Susanne Wetzel, Stevens Institute of Technology
In 1998, the five computer and telecommunication companies Ericsson, IBM, Intel, Nokia, and Toshiba formed an alliance to develop and promote a wireless communication technology that became known as Bluetooth. Since then, the membership of the Bluetooth Special Interest Group has increased significantly, and both the number of as well as the market for Bluetooth products have increased considerably.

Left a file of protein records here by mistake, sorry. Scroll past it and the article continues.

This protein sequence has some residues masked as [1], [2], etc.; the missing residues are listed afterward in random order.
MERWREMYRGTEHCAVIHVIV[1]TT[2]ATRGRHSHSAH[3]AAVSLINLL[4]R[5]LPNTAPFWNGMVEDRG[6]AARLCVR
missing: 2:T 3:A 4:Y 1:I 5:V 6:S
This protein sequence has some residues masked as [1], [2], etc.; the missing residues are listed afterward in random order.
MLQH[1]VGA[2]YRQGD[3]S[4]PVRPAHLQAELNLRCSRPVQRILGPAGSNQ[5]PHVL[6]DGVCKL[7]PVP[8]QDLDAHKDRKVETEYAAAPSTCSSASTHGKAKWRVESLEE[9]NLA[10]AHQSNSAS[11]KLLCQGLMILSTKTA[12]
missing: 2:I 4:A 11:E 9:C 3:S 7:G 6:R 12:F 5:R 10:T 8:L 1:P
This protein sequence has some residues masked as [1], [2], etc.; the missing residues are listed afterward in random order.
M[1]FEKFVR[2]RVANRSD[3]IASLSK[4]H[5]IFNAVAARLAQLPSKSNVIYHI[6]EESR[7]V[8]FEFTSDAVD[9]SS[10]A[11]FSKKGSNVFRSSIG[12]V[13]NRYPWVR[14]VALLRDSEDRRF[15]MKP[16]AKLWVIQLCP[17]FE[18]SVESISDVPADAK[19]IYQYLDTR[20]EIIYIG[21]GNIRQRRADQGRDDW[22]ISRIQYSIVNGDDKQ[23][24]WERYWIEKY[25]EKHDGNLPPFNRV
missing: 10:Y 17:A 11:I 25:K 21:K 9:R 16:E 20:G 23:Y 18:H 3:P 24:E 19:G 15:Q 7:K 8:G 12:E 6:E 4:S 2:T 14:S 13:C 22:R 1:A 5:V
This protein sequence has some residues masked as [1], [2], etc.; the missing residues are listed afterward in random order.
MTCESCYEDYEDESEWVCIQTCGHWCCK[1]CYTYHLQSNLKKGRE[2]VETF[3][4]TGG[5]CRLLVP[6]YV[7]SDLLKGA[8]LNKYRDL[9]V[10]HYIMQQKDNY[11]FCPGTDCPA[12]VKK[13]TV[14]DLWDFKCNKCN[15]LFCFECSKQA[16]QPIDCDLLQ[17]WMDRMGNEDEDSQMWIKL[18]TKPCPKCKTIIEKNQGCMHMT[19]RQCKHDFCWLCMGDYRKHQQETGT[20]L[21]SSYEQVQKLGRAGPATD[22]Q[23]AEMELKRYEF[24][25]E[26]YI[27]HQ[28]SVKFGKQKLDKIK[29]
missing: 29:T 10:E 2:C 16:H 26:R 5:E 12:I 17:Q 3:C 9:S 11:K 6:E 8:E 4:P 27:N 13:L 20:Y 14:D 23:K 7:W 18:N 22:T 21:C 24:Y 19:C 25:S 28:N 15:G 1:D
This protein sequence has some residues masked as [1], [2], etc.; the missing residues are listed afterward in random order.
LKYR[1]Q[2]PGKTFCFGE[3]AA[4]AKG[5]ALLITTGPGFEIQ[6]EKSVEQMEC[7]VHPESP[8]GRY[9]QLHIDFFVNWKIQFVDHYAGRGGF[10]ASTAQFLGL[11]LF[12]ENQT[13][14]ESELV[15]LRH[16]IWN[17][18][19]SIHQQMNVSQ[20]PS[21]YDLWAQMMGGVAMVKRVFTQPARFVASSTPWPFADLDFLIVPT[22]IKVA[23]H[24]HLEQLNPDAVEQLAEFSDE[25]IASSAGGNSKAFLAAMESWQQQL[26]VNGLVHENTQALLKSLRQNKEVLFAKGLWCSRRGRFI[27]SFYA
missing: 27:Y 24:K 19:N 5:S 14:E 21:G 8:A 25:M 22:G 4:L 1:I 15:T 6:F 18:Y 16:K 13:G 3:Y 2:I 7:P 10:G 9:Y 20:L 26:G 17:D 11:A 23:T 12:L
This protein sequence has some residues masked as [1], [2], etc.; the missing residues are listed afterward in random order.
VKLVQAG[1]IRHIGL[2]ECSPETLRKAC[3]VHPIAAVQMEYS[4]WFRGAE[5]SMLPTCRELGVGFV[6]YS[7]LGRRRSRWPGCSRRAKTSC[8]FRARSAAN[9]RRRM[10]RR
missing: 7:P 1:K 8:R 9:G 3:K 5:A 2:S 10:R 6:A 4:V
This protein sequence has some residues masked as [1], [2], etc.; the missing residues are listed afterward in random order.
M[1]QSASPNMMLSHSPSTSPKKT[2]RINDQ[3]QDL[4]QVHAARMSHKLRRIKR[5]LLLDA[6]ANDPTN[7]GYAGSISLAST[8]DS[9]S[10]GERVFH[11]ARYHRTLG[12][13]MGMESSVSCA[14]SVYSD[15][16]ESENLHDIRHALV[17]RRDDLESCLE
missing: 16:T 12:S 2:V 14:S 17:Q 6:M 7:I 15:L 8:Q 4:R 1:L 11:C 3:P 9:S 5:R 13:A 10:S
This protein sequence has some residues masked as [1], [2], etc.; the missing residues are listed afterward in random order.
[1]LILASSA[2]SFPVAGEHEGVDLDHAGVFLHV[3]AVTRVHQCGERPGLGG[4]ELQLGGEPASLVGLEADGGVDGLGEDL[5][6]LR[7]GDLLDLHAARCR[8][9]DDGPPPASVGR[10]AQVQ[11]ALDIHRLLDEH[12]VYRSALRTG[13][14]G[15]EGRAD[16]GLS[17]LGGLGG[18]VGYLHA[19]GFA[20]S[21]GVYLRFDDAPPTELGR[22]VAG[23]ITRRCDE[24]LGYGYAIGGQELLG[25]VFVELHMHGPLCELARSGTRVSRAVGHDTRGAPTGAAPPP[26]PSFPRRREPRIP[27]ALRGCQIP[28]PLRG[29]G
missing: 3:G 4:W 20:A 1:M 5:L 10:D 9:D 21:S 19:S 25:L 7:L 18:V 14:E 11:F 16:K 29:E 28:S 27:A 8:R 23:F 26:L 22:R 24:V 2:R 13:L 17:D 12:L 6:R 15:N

Bluetooth was designed to be a short-range, low-cost technology eliminating wires and cables between devices such as personal digital assistants (PDAs), cell phones, printers, faxes, headsets, cars, and turnstiles. A particular focus in the design of the communication technology was to not require a fixed infrastructure but to allow for ad hoc networking instead, that is, to enable Bluetooth devices to communicate with each other in dynamically changing constellations. Consequently, these manifold advantages ...